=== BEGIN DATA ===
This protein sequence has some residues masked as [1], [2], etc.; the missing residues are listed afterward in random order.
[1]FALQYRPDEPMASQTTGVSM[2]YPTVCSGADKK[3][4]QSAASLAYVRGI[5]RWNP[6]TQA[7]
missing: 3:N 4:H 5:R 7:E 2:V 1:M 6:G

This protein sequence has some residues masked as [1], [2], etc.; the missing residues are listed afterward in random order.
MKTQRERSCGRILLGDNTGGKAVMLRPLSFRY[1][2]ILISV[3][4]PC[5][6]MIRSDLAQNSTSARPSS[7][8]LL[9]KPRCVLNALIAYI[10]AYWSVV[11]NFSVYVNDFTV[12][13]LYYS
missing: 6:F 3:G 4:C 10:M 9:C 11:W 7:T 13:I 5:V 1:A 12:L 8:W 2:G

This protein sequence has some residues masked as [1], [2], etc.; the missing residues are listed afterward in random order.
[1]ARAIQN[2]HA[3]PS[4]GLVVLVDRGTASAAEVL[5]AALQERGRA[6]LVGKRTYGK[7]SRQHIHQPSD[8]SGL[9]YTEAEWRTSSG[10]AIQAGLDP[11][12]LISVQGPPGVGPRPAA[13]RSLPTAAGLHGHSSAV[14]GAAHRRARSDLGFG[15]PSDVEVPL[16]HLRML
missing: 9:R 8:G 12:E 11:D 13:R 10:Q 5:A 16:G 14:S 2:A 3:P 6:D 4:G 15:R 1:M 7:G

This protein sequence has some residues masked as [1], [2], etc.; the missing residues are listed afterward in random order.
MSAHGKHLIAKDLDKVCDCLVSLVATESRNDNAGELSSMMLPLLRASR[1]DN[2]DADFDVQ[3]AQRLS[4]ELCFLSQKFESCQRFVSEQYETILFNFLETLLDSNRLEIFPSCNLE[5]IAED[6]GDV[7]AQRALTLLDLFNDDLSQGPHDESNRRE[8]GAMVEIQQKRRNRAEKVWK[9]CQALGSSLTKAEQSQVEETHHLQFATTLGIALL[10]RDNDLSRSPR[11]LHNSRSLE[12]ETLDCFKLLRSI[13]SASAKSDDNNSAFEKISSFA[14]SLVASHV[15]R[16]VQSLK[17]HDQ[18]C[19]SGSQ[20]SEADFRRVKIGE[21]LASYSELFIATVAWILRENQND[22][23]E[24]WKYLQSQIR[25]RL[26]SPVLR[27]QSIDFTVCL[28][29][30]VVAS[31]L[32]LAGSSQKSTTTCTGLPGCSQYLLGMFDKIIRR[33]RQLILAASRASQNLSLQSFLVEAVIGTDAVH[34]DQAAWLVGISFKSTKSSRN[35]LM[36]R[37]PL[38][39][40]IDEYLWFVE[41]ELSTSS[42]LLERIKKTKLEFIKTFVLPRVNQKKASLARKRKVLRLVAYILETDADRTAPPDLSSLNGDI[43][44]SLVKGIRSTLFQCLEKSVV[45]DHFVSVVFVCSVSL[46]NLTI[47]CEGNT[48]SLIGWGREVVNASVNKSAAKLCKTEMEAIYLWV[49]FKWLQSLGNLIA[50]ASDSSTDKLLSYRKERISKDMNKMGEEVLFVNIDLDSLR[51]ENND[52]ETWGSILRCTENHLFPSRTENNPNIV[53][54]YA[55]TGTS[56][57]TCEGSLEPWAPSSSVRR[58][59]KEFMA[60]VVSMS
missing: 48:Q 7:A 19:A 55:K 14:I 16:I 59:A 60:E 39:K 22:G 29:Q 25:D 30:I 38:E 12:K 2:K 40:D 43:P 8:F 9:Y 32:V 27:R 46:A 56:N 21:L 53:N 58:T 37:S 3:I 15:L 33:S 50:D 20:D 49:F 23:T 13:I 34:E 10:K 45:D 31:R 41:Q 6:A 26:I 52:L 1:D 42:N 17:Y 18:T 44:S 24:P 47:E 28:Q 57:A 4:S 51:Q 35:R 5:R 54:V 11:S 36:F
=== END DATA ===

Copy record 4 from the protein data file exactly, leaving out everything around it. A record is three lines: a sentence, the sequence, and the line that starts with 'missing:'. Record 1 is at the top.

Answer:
This protein sequence has some residues masked as [1], [2], etc.; the missing residues are listed afterward in random order.
MSAHGKHLIAKDLDKVCDCLVSLVATESRNDNAGELSSMMLPLLRASR[1]DN[2]DADFDVQ[3]AQRLS[4]ELCFLSQKFESCQRFVSEQYETILFNFLETLLDSNRLEIFPSCNLE[5]IAED[6]GDV[7]AQRALTLLDLFNDDLSQGPHDESNRRE[8]GAMVEIQQKRRNRAEKVWK[9]CQALGSSLTKAEQSQVEETHHLQFATTLGIALL[10]RDNDLSRSPR[11]LHNSRSLE[12]ETLDCFKLLRSI[13]SASAKSDDNNSAFEKISSFA[14]SLVASHV[15]R[16]VQSLK[17]HDQ[18]C[19]SGSQ[20]SEADFRRVKIGE[21]LASYSELFIATVAWILRENQND[22][23]E[24]WKYLQSQIR[25]RL[26]SPVLR[27]QSIDFTVCL[28][29][30]VVAS[31]L[32]LAGSSQKSTTTCTGLPGCSQYLLGMFDKIIRR[33]RQLILAASRASQNLSLQSFLVEAVIGTDAVH[34]DQAAWLVGISFKSTKSSRN[35]LM[36]R[37]PL[38][39][40]IDEYLWFVE[41]ELSTSS[42]LLERIKKTKLEFIKTFVLPRVNQKKASLARKRKVLRLVAYILETDADRTAPPDLSSLNGDI[43][44]SLVKGIRSTLFQCLEKSVV[45]DHFVSVVFVCSVSL[46]NLTI[47]CEGNT[48]SLIGWGREVVNASVNKSAAKLCKTEMEAIYLWV[49]FKWLQSLGNLIA[50]ASDSSTDKLLSYRKERISKDMNKMGEEVLFVNIDLDSLR[51]ENND[52]ETWGSILRCTENHLFPSRTENNPNIV[53][54]YA[55]TGTS[56][57]TCEGSLEPWAPSSSVRR[58][59]KEFMA[60]VVSMS
missing: 48:Q 7:A 19:A 55:K 14:I 16:I 59:A 60:E 39:K 22:G 29:Q 25:D 30:I 38:E 12:K 2:K 40:D 43:P 8:F 9:Y 32:V 27:R 46:A 56:N 21:L 53:N 58:T 37:S 3:I 15:L 33:S 50:D 20:D 49:F 23:T 13:I 34:E 10:K 45:D 31:R 41:Q 6:A 26:I 52:L 1:D 42:N 17:Y 18:T 44:S 24:P 47:E 28:Q 57:A 4:S 51:Q 35:R 5:R 54:V 11:S 36:F